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There are many Jewish rituals that are associated with Passover. Read the article to know about the traditions and customs of Pesach.

Passover Rituals

Passover is one of the most important festivals celebrated by the Jews. There are many customs and traditions that have been followed by the Jews from the time they first celebrated the festival. Many of these rituals borrow heavily from the story of Exodus, as narrated by the Hebrew bible. Over the years, Jews continued to follow some of the old rituals to keep the traditions set by their ancestors alive. They have also added some new practices to the old customs, as the age-old festival continued to evolve. Read the article to know about some of the most followed Passover rituals.

Pesach Traditions & Customs

Bssisa Evening
The Holy Bible (Old Testament) states that Nissan is the first month of the year and Passover is the 14th day of the first month. To welcome the holiday with sweets, Bssisa is prepared in the Jewish households. It is a combination of extra-fine grinned wheat, oats, coriander, cumin, dates, figs and cinnamon. As the ritual goes, all the members of the family assemble at their parents' house. While the father holds the bowl containing the mixture, the mother pours olive oil on his fingers, as he mixes it and prays to God. Then, the mother holds the bowl and performs the same ritual. The women usually put their wedding rings inside the mixture for good luck and happy marriage.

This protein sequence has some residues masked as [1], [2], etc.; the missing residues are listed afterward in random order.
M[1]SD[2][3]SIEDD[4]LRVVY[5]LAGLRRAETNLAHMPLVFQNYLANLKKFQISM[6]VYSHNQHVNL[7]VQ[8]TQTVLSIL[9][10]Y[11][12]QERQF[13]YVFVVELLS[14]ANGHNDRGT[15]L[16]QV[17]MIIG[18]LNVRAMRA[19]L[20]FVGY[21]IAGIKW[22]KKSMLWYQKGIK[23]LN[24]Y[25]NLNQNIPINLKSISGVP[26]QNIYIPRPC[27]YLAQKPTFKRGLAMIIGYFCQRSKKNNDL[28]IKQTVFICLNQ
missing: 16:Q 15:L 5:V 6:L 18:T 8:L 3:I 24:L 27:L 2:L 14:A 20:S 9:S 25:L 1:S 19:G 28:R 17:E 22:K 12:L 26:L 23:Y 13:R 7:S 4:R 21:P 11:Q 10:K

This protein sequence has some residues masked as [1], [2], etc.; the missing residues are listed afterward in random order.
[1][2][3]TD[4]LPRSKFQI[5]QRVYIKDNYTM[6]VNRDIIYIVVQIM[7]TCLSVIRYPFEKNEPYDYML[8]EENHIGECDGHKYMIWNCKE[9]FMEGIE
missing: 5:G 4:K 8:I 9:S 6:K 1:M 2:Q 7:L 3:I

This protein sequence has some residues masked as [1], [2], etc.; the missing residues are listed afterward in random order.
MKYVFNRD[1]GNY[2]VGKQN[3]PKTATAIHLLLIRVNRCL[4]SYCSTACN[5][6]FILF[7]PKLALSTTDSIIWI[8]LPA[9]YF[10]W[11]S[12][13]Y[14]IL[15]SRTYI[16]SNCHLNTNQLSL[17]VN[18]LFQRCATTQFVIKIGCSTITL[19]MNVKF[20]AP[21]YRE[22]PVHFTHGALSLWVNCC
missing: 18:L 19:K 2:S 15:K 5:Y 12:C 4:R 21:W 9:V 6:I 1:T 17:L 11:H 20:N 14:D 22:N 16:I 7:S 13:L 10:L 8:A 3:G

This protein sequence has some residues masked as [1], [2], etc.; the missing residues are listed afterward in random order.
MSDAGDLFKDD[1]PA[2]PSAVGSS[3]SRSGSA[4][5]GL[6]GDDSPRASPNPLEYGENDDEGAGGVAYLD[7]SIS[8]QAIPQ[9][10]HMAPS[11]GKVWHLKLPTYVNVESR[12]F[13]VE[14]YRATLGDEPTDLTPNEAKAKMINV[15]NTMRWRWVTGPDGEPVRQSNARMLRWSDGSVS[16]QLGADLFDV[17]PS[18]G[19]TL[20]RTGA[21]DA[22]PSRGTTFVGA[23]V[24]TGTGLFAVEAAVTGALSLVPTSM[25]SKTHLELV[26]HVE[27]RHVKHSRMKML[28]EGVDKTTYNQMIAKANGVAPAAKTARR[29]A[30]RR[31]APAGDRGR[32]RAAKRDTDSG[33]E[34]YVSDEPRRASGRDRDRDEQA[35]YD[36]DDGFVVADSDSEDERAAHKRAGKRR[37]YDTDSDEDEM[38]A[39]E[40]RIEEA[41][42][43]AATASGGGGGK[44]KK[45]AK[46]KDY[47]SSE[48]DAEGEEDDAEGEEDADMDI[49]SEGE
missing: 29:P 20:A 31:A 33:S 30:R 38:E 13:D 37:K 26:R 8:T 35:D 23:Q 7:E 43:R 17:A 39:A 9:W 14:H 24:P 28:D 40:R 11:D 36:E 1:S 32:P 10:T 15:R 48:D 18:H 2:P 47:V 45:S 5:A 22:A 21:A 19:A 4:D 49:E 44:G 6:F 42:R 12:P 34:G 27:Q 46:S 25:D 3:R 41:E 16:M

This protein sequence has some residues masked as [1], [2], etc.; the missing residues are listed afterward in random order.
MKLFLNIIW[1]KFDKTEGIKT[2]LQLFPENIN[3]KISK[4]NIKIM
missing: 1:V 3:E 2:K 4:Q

Night Of Lettuce & Flowers (Lillch el ches ul nuwar)
The night of lettuce and flowers refers to the last night of Passover. In the early afternoon hours, the bachelors in the neighborhood stay in the streets of the old city, with a flower in their hand. The single girls stand at the port of their house, dressed in finest clothes and jewels made of gold and silver. Most of the girls prefer to dress in a traditional style, wearing a silk waistcoat with golden threads, siphon blouse with velvet shoulder and silver embroidery (fermella), along with bracelets and necklaces. The boys approach the girls and give them the flower. If a girl accepts the flower, she conveys an interest in the guy that he can come home and talk to her parents. The boys, who want to get engaged, send one of the youngsters from the family with a lettuce and flower basket to the girls' home.

Passover Lamb
In many Jewish families, the father buys a customary lamb a few weeks before Passover. On the Seder evening, the family looks for the Rabbi, who is also a butcher, to slaughter the lamb. The Rabbi is brought to the house and he slaughters the lamb on the outside of the house. It has been a custom to give the butcher a piece of meat, along with some money.

Painting the House
Every Jewish woman tries to decorate her home and keep it spanking clean for the Passover festival. It has been a long standing Jewish tradition to paint the insides of the house, including every wall and ceiling. The interiors are painted fresh to give them a pure appearance. Passover is the time when Jews decorate and clean their homes and the cleaning and beautification drive starts weeks before the arrival of this religious festival.